This is a guest post from Amy of PitStopsForKids. On her blog, Amy shares her favorite roadside restaurants, attractions, motels and more, and parents can also submit their recommendations. Amy was kind enough to share some of her favorite ideas for places to stop between Portland, OR and San Francisco - I wish I'd had this article a few weeks ago when my husband and E did their first father-son roadtrip along that exact route (hopefully he'll write up his story for us soon!)
Whether you're headed north to Seattle or south to the vacation Mecca of Southern California, I-5 is one loooong ribbon of road. Luckily for those of us with squirmy passengers in need of frequent potty breaks (husbands can be so high-maintenance), there's lots to stop and do along the way. The four attractions below are only a handful of the most tried-and-true for my own family.
The first time my youngest son spied a hint of the Enchanted Forest from the freeway, he leaned forward in his car seat in excitement to shout: “Mom! I see fun!“ And so he had. But it's worth noting that what he had spotted was the infrastructure of a metal rollercoaster not actually part of the Enchanted Forest park, but rather of a long-defunct carnival-type attraction that sits adjacent to the property. Why its still there is anyone's guess, but never fear: the park that is operating is far superior, at least in the minds of younger children and adults. Imagine Disney's Fantasyland, and then scale it back in half. Then halve it again (and the crowds, too), but retain the charm. Now you have Enchanted Forest.
The park is small and therefore very manageable. You start at Storybook Lane, which winds its way up a fairly steep hillside. Every few yards, the kids come across a new attraction: Alice's rabbit hole, a crooked house, a long slide down a giant shoe.
At the top of the hill past Storybook Lane you'll also find Western Town and the English Village. Keep an eye out for the Indian Caves (again, picture Disney's Tom Sawyer's Island, then visualize it small enough to sit and watch your kids from a nearby bench). At the far end of the park, there are some actual rides--the log ride and the dragon-themed roller coaster are our favorites--but they do require extra tickets (the type you'd purchase at a fair) and have height restrictions.
You can see all of Enchanted Forest in a few hours, or you can spend all day. We usually stop for about three hours, then have to force our children to leave. Their only consolation? The obligatory routing of traffic through the gift shop (shoppe, actually, in keeping with the village theme) in order to reach the exit.
Wildlife Safari, Winston OR
As a card-carrying PETA member, I was dubious of the quality of Wildlife Safari…until I paid it a visit. It truly is a fantastic zoological park. It's located just a few miles off I-5 south of Roseburg, but don't worry…the colorful roadside signs will alert you of its proximity in plenty of time, and if they don't, any child in your car able to read will. Upon entering the park, you have two options: begin with the driving tour of the safari grounds, where you'll cruise slowly through various sanctuaries housing free-roaming zebras, giraffes, elephants, and everything else you can imagine (lions and tigers and bears oh my!), or park and walk through the center safari square, where you'll find the gift shop, food (pretty decent!) and some smaller animals, like reptiles, turtles, a very loud monkey, and a small train ride. Intuition would tell you to start there--get out and release your own monkeys from the confines of the car--but my suggestion is the driving tour, because with admission, you get to go through twice. It works well to drive through, park and visit the walking grounds, then drive through once more on your way out.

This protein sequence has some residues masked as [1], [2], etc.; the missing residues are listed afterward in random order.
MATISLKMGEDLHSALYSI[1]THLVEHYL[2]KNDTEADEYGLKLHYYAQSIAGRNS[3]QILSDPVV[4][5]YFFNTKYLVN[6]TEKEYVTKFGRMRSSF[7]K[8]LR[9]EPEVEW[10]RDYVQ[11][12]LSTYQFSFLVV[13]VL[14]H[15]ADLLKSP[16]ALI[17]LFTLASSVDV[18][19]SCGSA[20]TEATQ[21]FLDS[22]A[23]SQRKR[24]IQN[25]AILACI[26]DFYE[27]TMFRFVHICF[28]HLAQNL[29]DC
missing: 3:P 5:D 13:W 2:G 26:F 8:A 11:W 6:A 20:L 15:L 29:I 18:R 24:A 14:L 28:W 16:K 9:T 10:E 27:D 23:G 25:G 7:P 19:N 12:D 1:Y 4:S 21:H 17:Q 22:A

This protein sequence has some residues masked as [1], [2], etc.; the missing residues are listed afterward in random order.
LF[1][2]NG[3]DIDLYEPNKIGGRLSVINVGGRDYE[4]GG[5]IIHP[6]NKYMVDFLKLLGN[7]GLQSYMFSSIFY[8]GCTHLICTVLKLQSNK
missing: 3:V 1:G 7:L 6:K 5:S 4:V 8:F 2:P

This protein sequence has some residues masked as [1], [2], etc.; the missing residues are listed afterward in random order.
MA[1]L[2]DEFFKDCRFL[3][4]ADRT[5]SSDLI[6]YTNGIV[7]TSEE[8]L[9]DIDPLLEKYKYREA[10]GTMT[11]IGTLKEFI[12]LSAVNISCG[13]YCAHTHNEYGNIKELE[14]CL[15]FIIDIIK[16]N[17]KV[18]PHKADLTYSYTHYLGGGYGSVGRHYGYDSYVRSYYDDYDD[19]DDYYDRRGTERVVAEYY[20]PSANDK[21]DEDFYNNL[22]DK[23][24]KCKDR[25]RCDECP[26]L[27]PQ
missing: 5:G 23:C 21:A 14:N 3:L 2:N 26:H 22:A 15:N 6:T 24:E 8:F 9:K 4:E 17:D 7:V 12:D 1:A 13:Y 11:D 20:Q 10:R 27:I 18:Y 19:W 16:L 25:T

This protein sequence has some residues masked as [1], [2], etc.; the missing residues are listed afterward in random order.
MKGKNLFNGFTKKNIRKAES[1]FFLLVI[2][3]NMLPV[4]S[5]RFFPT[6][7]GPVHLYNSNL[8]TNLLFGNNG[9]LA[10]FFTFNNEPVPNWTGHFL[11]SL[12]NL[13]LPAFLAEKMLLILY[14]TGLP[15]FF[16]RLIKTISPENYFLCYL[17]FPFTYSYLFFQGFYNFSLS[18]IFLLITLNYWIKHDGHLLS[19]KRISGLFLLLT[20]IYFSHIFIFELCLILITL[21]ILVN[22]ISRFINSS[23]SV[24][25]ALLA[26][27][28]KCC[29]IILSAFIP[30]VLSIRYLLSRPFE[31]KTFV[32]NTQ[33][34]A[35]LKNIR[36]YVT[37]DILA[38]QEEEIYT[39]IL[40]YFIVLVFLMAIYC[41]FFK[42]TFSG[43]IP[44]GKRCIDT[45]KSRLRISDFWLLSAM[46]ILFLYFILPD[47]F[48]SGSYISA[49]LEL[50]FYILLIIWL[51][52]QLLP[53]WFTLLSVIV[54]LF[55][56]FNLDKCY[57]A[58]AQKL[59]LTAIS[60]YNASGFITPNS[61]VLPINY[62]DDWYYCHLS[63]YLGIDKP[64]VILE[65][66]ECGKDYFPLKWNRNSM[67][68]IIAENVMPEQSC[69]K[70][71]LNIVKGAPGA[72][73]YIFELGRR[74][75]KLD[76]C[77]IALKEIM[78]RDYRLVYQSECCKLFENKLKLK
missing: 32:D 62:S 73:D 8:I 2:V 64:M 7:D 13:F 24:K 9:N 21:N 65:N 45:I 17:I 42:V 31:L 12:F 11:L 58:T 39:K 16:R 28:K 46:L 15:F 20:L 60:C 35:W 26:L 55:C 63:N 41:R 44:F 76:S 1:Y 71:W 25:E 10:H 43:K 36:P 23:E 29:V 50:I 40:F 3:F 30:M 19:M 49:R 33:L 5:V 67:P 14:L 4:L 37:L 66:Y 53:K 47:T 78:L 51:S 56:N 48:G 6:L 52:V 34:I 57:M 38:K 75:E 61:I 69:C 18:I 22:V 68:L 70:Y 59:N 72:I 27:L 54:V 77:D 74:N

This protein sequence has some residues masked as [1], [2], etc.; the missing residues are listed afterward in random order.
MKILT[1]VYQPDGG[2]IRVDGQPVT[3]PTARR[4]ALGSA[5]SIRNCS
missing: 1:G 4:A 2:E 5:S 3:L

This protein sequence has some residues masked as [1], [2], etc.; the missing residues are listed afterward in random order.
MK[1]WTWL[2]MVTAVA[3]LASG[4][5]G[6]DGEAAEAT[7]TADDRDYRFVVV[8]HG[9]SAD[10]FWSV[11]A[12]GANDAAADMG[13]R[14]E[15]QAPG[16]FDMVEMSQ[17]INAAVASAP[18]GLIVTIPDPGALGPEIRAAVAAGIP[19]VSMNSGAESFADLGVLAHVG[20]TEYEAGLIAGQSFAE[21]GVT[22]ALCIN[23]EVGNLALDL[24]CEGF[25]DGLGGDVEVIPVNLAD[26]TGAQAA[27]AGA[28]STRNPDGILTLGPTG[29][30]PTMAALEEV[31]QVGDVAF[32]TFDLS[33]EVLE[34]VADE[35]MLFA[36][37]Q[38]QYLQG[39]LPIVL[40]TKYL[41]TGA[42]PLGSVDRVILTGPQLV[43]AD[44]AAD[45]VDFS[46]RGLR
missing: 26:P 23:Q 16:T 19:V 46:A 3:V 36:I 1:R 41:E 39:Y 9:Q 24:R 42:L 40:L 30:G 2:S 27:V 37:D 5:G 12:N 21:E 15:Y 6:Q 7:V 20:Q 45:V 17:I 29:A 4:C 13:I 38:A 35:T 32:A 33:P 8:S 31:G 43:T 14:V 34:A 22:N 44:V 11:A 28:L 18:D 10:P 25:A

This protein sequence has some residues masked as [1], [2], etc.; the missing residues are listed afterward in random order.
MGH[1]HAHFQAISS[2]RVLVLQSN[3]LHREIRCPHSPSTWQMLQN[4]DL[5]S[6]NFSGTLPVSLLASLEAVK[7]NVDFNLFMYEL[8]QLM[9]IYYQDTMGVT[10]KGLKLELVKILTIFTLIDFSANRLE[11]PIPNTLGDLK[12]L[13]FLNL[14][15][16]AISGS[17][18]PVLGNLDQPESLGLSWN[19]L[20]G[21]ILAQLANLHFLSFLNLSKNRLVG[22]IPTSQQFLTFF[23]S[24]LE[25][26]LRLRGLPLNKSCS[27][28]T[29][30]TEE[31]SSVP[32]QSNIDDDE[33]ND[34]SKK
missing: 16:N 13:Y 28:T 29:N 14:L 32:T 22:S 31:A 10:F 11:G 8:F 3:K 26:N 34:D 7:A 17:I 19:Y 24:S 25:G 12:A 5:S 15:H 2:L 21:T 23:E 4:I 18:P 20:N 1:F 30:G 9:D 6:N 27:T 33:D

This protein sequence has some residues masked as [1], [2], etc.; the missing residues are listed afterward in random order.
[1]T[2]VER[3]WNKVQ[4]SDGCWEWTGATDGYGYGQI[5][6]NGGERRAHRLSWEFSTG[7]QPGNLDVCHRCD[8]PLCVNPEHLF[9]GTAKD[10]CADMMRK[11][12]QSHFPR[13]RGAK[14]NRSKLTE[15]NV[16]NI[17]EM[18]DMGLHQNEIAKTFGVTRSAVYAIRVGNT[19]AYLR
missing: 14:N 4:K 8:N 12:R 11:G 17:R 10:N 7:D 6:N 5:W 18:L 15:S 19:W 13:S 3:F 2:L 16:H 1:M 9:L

Castle Crags State Park, Dunsmuir, CA
For a more low-key, and certainly cheaper pitstop just miles over the California border, pull over at Castle Crags State Park. There's a day use fee of $6 per car, but that'll buy you a beautiful picnic area just across the river from the main entrance (that would be the upper Sacramento River), forest groves to explore, and hiking trails as short as one mile (or longer). If you plan ahead, you can stop a few miles back in Dunsmuir for sandwiches.
In the summer, Castle Crags is a much less crowded option than nearby Lake Shasta, and often your last cool pit-stop before entering the blisteringly hot Redding area and Sacramento Valley.
California State Railroad Museum, Sacramento, CA
You know those places you loved as a kid, then took your own children back to eagerly only to find them somehow lacking? This is not one of those places. The California State Railroad Museum is simply stunning, whether you first saw it in 1985 (like me) or are visiting for the first time in 2009. And you don't even have to be a train enthusiast to love it. The museum is primarily about California history, which is fitting, considering that it's situated in the center of Old Sacramento (worth walking through afterward).
The exhibit halls are cavernous and impressive. Young kids will love walking through the engines and cabooses and peeking into the cabins of sleeper and diner cars (there are always very well-informed docents on-hand) and the halls depicting the railroad's role in the early days of the California Gold Rush are amazing. There's a great IMAX-style video presentation as well. On spring and summer weekends, stream train rides are offered. We've never taken advantage of this (I think the 40-minute ride time dissuaded us), but if you have a real train-crazy kid on your hands, it might be worth the better part of an hour (and the extra cost).
Thanks to Amy of PitStopsForKids for this great guest post. Readers, take a moment to stop by Amy's website and recommend your own favorite pitstops.